Award winning and acclaimed poet Cornelius Eady, author of 6 books, and his band, Cornelius Eady Trio, will be reading and performing at 8 p.m., Thursday, November 9, in the Miller Theatre in the Bicknell Center for the Arts. The event is free, and is sponsored by the Distinguished Visiting Writers Series, the Student Fee Council, and the Tilford Group. A reception will follow.
Beyond poetry, Eady also works as a play writer and musician. His work focuses largely on matters of race and society, centering on jazz and blues, family life, violence, and social problems stemming from questions of race and class. According to Alexis Orgera of Drunken Boat, “Eady resurrects voices from the forced silences and willful deafness of America’s historical and contemporary landscape.” While Eady strives to be an artists that confronts the role of the African-American in American history, he also believes that his poetry in many ways transcends those themes to something more universal. About all poetry, he says “It’s about being a human being. Human experience. That’s all it is. It’s the common thread between every poet. Wordsworth to Emily Dickinson to Stephen Dobyns to Whitman to Tim Seibles, that’s the thread.”
Eady’s music, which comes in the form of the band Cornelius Eady Trio, tells the story of passing time, the Black American experience, and the blues in the style of Folk & Americana music. Guitarists Charlie Rauh & Lisa Liu join Eady to create layered and graceful arrangements to bolster Eady's adept craftsmanship as a songwriter, lyricist, and poet. According to Pittsburg State Professor Laura Lee Washburn, the event is “a unique opportunity to hear both music and poetry. Audiences usually only get opportunities like this in major metropolitan areas like New York. We're lucky to be able to bring this at no cost to the audience at the Bicknell Center."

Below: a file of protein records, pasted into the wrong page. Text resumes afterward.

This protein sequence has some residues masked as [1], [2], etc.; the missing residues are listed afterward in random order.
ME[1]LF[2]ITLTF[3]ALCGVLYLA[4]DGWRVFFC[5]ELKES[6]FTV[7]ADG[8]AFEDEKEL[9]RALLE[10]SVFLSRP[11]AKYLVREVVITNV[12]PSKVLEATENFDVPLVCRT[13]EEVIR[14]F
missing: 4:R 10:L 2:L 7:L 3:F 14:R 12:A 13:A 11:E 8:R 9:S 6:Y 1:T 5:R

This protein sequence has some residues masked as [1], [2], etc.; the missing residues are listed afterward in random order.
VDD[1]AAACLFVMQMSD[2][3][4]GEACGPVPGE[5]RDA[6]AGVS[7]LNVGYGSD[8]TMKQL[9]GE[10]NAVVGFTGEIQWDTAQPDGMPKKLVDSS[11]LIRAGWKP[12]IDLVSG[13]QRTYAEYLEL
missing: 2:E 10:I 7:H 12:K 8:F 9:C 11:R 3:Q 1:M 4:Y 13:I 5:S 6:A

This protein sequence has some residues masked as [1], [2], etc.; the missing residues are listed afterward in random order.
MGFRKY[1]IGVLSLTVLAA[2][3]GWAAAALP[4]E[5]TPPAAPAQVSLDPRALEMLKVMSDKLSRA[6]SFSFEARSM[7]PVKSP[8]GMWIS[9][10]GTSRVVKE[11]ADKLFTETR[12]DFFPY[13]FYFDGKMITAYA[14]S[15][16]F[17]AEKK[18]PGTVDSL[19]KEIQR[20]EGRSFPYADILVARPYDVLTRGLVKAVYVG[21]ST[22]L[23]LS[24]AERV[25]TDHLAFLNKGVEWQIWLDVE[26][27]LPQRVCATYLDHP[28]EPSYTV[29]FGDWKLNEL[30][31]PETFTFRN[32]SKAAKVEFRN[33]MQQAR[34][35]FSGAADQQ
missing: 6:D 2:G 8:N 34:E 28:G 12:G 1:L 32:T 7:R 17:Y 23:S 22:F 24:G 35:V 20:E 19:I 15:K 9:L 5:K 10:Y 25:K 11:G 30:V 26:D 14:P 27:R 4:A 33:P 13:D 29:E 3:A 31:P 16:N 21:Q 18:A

Cornelius Eady was born in Rochester, NY in 1954, and is the author of several poetry collections: Kartunes; Victims of the Latest Dance Craze, winner of the 1985 Lamont Prize; The Gathering of My Name, nominated for the 1992 Pulitzer Prize in Poetry; You Don't Miss Your Water; The Autobiography of a Jukebox; Brutal Imagination, Hardheaded Weather (Putnam, 2008), and the anthologies Every Shut Eye Ain't Asleep, In Search of Color Everywhere, and The Vintage Anthology of African American Poetry, (1750-2000). He wrote the libretto to Diedra Murray’s opera Running Man, which was short listed for the Pulitzer Prize in Theatre, and his verse play Brutal Imagination won the Oppenheimer Prize for the best first play from an American Playwright in 2001. His awards include Fellowships from the NEA, the Guggenheim Foundation and the Rockefeller Foundation, a Lila Wallace-Reader's Digest Traveling Scholarship, and The Prairie Schooner Strousse Award. He is co-founder of the Cave Canem Foundation, and was, before returning to Stony Brook, The Miller Family Endowed Chair in Literature and Writing and Professor in English and Theater at The University of Missouri-Columbia.
More information on Eady can be found at www.corneliuseady.com. More information on the Cornelius Eady Trio can be found at www.corneliuseadytrio.com.